Back to Article

  • extide - Thursday, June 12, 2014 - link

    That's pretty sweet! So does this thing have virtualized storage and/or networking or is it just a simple setup where each drive is mapped directly to a specific node? (I am talking about when using the 2x2.5" storage nodes) Also how is the networking done? Is there an internal switch? Very cool, though! Reply
  • groundhogdaze - Thursday, June 12, 2014 - link

    Those nodes remind me of the old slot type pentiums. Remember those? That is some good server pr0n there. Reply
  • MrSpadge - Thursday, June 12, 2014 - link

    Except that these are systems instead of CPU cards :) Reply
  • creed3020 - Thursday, June 12, 2014 - link

    This is a very interesting product!

    I took would like to know how the storage nodes are made available to the compute nodes. The exciting part of this solution in the scalability. Additional nodes can be made available dynamically when compute needs grow and potentially be brought down when loads are lower. Should be very power efficient to utilize the nodes in such a fashion.

    The 2.5" form factor for the SSDs seems somewhat odd when you think about how the space could be better served by a PCIe type form factor but then Gigabyte would have to come up with some proprietary design which breaks the freedom of dropping in whatever SSD you prefer or require.
  • Vepsa - Thursday, June 12, 2014 - link

    I'm guessing the engineering sample is 2.5" while final release will be mSATA based on the article. However, either would be fine for the usage these systems will get. Reply
  • DanNeely - Thursday, June 12, 2014 - link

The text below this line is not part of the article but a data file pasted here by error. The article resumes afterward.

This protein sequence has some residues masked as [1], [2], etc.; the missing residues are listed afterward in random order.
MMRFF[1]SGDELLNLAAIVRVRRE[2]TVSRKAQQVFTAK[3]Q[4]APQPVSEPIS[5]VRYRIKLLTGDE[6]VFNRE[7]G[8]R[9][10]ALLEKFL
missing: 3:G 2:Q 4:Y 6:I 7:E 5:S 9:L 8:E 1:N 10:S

I think you're confusing two different items. Each CPU module will have an mSATA connection for onboard storage. The enclosure also allows you to install 16 2x2.5" drive modules in place of CPU modules to increase the amount of on chassis storage present if you need more than a single mSata drive per CPU can offer (it's not clear if options other than 28 CPU+ 16 SSD modules or 46 cpus are possible or if different backplanes are used) . Reply
  • DanNeely - Thursday, June 12, 2014 - link

    Probably for cost reasons/reusing existing designs. IF they go with sata/sas they can recycle designs for existing high density storage servers to for the PCB layers carrying the connections for the drive modules; PCIe based storage is new enough that they'd probably have to design something from scratch to implement it. Reply
  • DanNeely - Thursday, June 12, 2014 - link

    The cpu and cpu + SSD module combinations don't add up or match the total number of modules shown in the enclosure. 28 CPU + 16 storage gives 44 total modules vs 46 for the CPU only version. Also I count 48 total modules in it, 18 in the two large rows 12 in the smaller one.

    Is this an error in the article, or are 2/4 slots taken up by control hardware for the array as a whole?
  • Ian Cutress - Thursday, June 12, 2014 - link

    I've got the product guide booklet in front of me, and it states 28 CPU + 16 storage. Nice spot; I don't know what's happened to the other two.

    I can concur your 48 count, although given the first image I took, and the product guide, it says 46. There are two off-color modules in the middle row, but I'm not sure what these are for. I'll fire of an email, but I know my GIGABYTE Server contact is on holiday this week. When I get a response I'll update this post.
  • Ian Cutress - Friday, June 13, 2014 - link

    I have an answer!

    "There are indeed 48 nodes, but two of them are occupied by traffic management controller nodes (the darker grey ones in the middle row) which must be there independently from the nodes configuration.

    For the storage configuration that's probably a typo, the correct one being 30+16 or 28+18."
  • jwilkins - Saturday, October 18, 2014 - link

    Did this line get scrapped? I can't find anything about availability or any info online that is dated after this show. Reply

Log in

Don't have an account? Sign up now